Over decades Lightfoot engaged in Biblical and Patristic scholarship that has stood the test of time.  He wrote commentaries on several New Testament books, mainly Galatians, Philippians, Colossians, and Philemon (all published during his lifetime) and Acts, John, 2 Corinthians, and 1 Peter (published only in recent years).  Lightfoot also delved into Patristics, in particular the epistles of Sts. Clement of Rome, Ignatius, and Polycarp.  Our saint also helped to found the Journal of Classical and Sacred Philology, published from March 1854 to December 1859.

From 1879 to 1889 Lightfoot served as the Bishop of Durham.  He proved to be a capable administrator, building up the diocese (literally) and helping to create the new Diocese of Newcastle (in 1882).  As Bishop of Durham Lightfoot became involved in social reform.  He started the White Cross Movement in 1883.  The purpose of the movement, which spread quickly around the world, was to encourage strong morality without any double standards, namely those grounded in gender.  The movement called for treating all women with respect, reducing the frequency of coarse language, and maintaining personal purity.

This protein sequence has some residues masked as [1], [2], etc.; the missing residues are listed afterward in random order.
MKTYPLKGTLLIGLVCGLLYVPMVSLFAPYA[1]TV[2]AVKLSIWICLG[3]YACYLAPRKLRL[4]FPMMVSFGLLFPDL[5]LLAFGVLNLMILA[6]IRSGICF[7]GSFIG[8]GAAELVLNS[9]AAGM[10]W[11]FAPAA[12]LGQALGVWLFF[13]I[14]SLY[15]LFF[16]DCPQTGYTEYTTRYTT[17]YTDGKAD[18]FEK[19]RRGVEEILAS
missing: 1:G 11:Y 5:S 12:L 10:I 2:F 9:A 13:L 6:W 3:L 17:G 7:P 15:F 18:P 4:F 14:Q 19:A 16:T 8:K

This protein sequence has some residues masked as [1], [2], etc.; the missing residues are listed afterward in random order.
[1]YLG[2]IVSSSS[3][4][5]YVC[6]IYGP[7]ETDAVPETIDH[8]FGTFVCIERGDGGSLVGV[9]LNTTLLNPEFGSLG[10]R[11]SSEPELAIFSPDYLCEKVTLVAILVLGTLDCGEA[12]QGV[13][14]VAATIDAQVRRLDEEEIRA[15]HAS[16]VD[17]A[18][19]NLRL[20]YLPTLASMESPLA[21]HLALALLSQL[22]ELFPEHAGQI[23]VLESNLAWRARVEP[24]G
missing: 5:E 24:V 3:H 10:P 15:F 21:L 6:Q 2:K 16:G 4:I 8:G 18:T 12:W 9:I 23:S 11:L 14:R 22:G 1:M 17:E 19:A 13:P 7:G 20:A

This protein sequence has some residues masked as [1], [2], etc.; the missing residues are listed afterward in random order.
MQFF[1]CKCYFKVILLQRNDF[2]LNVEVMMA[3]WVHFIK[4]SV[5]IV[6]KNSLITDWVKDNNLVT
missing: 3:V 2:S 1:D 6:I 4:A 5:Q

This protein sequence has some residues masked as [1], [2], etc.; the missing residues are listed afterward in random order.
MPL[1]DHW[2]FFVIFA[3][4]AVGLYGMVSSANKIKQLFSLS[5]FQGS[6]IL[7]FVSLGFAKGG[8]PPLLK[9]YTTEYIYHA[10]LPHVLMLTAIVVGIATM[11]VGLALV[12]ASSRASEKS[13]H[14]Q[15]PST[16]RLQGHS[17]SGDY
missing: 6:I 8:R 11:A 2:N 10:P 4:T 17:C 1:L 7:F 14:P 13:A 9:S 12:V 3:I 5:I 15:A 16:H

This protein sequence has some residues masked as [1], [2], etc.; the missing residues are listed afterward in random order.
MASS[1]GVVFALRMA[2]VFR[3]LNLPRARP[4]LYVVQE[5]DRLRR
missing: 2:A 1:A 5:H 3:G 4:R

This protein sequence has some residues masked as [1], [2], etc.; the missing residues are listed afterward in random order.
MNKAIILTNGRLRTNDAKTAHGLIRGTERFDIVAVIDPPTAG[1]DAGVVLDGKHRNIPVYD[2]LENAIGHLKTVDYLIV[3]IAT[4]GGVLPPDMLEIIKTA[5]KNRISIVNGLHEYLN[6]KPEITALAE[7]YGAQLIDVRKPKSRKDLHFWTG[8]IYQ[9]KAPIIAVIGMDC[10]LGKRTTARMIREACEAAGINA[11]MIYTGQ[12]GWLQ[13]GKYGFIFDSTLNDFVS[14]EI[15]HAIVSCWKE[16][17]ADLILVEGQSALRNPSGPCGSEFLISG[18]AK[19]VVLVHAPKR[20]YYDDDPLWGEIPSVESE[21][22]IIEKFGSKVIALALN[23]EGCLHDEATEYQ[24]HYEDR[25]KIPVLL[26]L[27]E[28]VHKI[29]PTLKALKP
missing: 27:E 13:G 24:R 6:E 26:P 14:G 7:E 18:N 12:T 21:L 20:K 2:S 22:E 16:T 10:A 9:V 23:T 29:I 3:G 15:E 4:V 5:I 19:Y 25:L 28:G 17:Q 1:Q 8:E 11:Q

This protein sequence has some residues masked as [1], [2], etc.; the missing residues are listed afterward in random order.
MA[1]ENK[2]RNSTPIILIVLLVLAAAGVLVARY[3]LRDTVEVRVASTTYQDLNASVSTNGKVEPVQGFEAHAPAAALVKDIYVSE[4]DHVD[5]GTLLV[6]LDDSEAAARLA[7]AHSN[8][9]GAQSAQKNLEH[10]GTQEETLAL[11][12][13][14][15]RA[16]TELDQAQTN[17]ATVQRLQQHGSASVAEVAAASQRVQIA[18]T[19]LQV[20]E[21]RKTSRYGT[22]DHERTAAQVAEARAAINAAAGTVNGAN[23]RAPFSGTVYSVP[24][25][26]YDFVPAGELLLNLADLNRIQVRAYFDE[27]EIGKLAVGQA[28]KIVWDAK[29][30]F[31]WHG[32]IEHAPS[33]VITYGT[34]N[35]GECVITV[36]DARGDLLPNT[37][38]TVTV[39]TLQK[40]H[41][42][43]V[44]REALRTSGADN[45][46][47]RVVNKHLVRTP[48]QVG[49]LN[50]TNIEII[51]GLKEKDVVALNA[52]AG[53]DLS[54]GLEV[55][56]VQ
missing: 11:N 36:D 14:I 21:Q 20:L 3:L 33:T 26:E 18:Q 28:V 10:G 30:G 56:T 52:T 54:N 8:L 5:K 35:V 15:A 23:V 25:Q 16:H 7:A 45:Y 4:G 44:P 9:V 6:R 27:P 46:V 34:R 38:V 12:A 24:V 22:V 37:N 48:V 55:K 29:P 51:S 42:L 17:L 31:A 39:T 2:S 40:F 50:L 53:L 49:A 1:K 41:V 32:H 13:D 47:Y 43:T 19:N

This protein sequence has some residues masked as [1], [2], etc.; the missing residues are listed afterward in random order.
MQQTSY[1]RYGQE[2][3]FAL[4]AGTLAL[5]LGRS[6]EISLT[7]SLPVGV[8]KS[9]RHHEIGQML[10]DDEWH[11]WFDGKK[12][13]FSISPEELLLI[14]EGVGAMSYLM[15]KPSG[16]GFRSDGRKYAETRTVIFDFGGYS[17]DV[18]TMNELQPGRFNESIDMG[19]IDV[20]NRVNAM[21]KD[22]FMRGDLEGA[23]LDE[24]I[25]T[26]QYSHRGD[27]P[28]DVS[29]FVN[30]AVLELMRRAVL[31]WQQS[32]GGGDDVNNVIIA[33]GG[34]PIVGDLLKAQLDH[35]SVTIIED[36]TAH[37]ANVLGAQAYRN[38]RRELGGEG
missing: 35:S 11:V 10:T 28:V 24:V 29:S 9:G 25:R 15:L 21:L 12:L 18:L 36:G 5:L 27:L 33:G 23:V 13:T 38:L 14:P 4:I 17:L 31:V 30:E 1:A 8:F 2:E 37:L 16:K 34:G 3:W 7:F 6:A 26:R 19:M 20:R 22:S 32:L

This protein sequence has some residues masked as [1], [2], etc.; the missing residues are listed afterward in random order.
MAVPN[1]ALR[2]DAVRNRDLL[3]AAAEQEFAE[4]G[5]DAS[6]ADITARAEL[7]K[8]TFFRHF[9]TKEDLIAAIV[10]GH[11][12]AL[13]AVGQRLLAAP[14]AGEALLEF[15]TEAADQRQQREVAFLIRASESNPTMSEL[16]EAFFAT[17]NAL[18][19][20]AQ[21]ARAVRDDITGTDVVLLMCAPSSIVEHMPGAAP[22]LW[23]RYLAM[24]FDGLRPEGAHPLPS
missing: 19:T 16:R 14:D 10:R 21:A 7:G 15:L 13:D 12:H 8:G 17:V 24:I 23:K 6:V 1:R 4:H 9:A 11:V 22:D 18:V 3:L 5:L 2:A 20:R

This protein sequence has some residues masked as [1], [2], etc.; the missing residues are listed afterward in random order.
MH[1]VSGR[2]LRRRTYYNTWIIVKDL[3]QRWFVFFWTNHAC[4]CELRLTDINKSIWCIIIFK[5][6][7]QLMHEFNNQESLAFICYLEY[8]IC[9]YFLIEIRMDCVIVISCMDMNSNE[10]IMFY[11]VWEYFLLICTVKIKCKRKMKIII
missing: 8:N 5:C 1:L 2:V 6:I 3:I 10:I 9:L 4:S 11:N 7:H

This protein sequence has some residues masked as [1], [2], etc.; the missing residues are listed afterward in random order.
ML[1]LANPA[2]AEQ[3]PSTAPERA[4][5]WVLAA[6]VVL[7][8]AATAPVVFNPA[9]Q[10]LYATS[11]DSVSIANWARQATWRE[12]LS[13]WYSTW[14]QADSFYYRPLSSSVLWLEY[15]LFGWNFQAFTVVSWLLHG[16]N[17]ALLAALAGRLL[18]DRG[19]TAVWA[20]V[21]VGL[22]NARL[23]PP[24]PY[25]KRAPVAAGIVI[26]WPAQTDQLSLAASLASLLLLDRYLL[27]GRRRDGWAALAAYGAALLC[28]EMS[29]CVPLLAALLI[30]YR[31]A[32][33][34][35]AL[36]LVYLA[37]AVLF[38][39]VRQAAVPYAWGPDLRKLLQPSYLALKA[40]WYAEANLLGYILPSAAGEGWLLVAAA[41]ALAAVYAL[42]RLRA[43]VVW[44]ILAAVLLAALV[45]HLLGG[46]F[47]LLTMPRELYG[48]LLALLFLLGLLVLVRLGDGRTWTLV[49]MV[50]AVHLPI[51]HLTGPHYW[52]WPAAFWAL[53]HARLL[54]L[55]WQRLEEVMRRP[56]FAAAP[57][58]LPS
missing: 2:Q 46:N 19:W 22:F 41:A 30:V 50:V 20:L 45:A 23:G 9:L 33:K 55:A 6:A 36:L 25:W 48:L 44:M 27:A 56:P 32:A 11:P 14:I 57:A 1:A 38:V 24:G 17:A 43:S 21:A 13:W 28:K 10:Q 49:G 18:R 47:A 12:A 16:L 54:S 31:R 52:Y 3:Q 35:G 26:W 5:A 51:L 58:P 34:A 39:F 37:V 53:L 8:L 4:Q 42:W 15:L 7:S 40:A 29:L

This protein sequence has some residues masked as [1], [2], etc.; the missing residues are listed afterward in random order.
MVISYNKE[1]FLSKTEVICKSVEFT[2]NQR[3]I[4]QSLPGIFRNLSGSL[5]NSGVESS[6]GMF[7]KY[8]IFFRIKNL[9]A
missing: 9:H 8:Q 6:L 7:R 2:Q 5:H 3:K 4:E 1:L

Lightfoot died at Bournemouth on December 21, 1889.  Westcott succeeded him as Bishop of Durham.

The University of Durham has a Lightfoot Professorship of Divinity.  That is a fitting tribute to such a scholar.

KENNETH RANDOLPH TAYLOR

JUNE 24, 2017 COMMON ERA

THE FEAST OF THE NATIVITY OF SAINT JOHN THE BAPTIST

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O God, you have endowed us with memory, reason, and skill.

We thank you for the faithful legacy of [Joseph Barber Lightfoot and all others]

who have dedicated their lives to you and to the intellectual pursuits.

May we, like them, respect your gift of intelligence fully and to your glory.

In the Name of God:  Father, Son, and Holy Spirit.  Amen.

Deuteronomy 6:4-9

Psalm 103

Philippians 4:8-9

Mark 12:28-34

KENNETH RANDOLPH TAYLOR

MARCH 6, 2013 COMMON ERA

THE FEAST OF SAINT CHRODEGANG OF METZ, ROMAN CATHOLIC BISHOP

THE FEAST OF EDMUND KING, ANGLICAN BISHOP OF LINCOLN

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Feast of Nehemiah Goreh (March 14)   Leave a comment

Above:  Nehemiah Goreh

Image in the Public Domian

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NEHEMIAH NILAKANTHA GOREH (FEBRUARY 8, 1825-OCTOBER 29, 1895)

Indian Anglican Priest and Theologian

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The Feast of Nehemiah Goreh comes to my Ecumenical Calendar of Saints’ Days and Holy Days via the Church of North India.